Harley Quinn: Mad Love by Paul Dini

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Title: Harley Quinn: Mad Love.
Series: No.
Writer(s): Paul Dini & Pat Cadigan.
Publisher: Titan Books.
Format: Hardcover.
Release Date: November 13th 2018.
Pages: 336.
Genre(s): Science-Fiction.
ISBN13: 9781785658136.
My Overall Rating: ★★★★★.

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Novelizations are a tricky terrain to venture on. After my initial experience with the adaptation by Christa Faust of Alan Moore’s classic masterpiece The Killing Joke, it was now time to check out DC Comics’ latest novelization and it is different in the best of ways. How so, you wonder? It is different because the writer behind the original Mad Love comic book story arc is co-writing the novel with Pat Cadigan. In doing so, the idea of a novelization in itself became completely seductive as you can imagine that there is no better person to give you more out of a character than the creator himself. While it is difficult to completely single out Paul Dini as the reason for the crystal-clear authenticity that came with this novel, his contribution is non-negligible. And thus, Harley Quinn: Mad Love sets the example of a perfect novelization that every fan of the original piece would adore.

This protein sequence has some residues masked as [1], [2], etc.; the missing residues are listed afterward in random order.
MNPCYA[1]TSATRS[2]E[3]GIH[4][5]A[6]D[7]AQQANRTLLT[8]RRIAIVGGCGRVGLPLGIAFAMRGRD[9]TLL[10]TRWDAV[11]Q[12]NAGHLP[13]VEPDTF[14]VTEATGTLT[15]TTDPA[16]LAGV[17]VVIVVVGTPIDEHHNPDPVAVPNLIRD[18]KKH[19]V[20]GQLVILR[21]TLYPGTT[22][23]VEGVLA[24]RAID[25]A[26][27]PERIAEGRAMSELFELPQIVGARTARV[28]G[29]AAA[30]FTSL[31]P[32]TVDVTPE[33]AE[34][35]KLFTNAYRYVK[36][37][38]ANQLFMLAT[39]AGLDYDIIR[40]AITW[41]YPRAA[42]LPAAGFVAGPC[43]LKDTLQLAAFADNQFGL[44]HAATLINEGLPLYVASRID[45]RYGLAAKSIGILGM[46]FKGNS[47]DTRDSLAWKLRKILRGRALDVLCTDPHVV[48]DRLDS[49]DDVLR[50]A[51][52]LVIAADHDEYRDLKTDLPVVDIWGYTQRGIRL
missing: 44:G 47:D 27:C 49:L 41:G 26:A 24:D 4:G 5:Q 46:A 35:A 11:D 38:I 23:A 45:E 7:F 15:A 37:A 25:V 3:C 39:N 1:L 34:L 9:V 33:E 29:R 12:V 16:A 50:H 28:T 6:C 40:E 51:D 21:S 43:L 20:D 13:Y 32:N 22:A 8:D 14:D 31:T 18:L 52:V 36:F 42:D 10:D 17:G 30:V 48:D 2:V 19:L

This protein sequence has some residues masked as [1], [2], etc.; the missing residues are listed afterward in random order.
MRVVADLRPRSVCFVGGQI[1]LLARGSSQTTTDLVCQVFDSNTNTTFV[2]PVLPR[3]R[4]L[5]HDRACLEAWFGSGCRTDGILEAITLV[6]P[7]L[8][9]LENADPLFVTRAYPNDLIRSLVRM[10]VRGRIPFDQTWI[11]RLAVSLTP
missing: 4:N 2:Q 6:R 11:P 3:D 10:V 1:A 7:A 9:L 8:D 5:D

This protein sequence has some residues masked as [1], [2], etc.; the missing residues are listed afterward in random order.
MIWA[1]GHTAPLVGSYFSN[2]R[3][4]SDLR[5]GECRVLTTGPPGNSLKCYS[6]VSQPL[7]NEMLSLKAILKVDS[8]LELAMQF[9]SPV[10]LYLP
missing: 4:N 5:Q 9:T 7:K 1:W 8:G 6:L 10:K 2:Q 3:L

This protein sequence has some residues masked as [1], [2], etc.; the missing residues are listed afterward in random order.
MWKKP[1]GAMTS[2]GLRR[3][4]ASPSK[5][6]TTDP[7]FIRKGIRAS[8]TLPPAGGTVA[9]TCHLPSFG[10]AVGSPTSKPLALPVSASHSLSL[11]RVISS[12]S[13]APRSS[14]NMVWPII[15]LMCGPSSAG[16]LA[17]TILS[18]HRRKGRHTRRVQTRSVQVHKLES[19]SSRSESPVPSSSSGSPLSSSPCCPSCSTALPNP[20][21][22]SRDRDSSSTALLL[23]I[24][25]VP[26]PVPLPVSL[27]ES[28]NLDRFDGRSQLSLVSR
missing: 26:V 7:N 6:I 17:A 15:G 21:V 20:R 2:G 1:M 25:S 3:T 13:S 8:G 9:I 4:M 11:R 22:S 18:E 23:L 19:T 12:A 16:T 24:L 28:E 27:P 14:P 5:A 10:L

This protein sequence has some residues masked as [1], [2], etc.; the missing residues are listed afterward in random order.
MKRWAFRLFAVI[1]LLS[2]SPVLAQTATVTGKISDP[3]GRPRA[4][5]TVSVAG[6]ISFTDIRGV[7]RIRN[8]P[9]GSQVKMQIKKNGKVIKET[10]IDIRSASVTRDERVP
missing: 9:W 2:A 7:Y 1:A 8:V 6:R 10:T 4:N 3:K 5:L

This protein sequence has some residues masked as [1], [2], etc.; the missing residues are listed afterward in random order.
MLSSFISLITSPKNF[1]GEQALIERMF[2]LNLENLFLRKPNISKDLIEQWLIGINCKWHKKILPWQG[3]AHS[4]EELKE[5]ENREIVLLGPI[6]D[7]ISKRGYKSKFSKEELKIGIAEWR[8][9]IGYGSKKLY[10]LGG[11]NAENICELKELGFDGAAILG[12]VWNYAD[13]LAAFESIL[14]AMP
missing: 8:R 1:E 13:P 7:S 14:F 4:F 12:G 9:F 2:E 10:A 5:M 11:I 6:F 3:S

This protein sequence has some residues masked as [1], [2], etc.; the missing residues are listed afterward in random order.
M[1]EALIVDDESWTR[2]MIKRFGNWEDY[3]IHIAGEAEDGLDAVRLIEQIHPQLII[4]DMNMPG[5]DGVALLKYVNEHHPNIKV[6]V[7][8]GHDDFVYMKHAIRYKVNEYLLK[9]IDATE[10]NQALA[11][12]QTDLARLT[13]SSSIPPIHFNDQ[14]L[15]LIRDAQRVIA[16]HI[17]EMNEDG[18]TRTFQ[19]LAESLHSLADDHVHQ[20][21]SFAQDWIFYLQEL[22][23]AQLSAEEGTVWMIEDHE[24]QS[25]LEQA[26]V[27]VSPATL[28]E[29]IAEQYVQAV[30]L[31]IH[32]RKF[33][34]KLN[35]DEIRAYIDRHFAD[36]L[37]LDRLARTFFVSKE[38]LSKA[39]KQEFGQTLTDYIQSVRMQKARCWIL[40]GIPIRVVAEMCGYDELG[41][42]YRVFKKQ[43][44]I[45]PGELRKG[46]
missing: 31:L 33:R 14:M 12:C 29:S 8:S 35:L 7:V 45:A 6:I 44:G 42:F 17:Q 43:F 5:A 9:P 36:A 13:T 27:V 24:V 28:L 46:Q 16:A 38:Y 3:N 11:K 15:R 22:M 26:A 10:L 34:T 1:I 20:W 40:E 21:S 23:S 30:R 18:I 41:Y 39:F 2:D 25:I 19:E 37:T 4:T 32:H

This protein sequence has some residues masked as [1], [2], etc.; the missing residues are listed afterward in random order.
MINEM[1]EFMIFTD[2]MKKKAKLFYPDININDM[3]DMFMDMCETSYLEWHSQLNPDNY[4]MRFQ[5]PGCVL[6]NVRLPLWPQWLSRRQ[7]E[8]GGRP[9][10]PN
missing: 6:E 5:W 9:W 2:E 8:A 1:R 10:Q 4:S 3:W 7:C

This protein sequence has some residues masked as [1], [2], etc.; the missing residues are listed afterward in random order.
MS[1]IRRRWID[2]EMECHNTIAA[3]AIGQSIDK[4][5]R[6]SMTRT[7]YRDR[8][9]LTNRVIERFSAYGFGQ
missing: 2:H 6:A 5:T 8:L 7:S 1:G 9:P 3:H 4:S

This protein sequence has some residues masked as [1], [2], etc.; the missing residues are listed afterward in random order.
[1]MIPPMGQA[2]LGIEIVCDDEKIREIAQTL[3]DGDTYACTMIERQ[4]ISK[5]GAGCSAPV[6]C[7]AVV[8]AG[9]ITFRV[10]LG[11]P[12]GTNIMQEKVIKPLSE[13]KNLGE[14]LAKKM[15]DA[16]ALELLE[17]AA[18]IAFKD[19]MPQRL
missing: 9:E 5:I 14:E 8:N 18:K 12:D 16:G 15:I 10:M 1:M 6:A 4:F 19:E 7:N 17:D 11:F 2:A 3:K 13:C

What is Harley Quinn: Mad Love about? It is the definitive origin story of the infamous villain and partner in crime of the Joker. In this novel, Paul Dini and Pat Cadigan co-write Harleen Quinzel’s evolution from her days as a child when she learns the truth about her parents and the police to her days as a psychiatrist in the madhouse known as Arkham Asylum to her debut as the Brooklyn-accented, highly-spirited and extremely dangerous harlequin who finds herself charmed and enlightened by the Joker. With never-before-seen insight into the life of Harley Quinn before she became what she is known for today, the story broadens the reader’s understanding of the character’s tumultuous past and inevitable future. 

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Having read Batman: Mad Love and Other Stories, I had a feeling that it was going to be essential for the authors to look elsewhere if they were to add more juice to the story than just what was presented in the comics. This is where it would always feel risky beforehand as there’s so much that would have to be taken into consideration if the newly-added content were to fit with the original tale. But Paul Dini and Pat Cadigan achieve the impossible and uses this opportunity to go all the way back into Harleen Quinzel’s days as a child growing up within an abusive household to dive deep into the character’s personality and history. Without ever feeling like content was being shoved into our throats, every single moment managed to draw upon a trait that you’d quickly recognize in Harley Quinn today. In fact, even little Easter eggs were thrown into her history for fans to spot and recognize as key elements that would later characterize Harley Quinn and her sporadically-violent behaviours.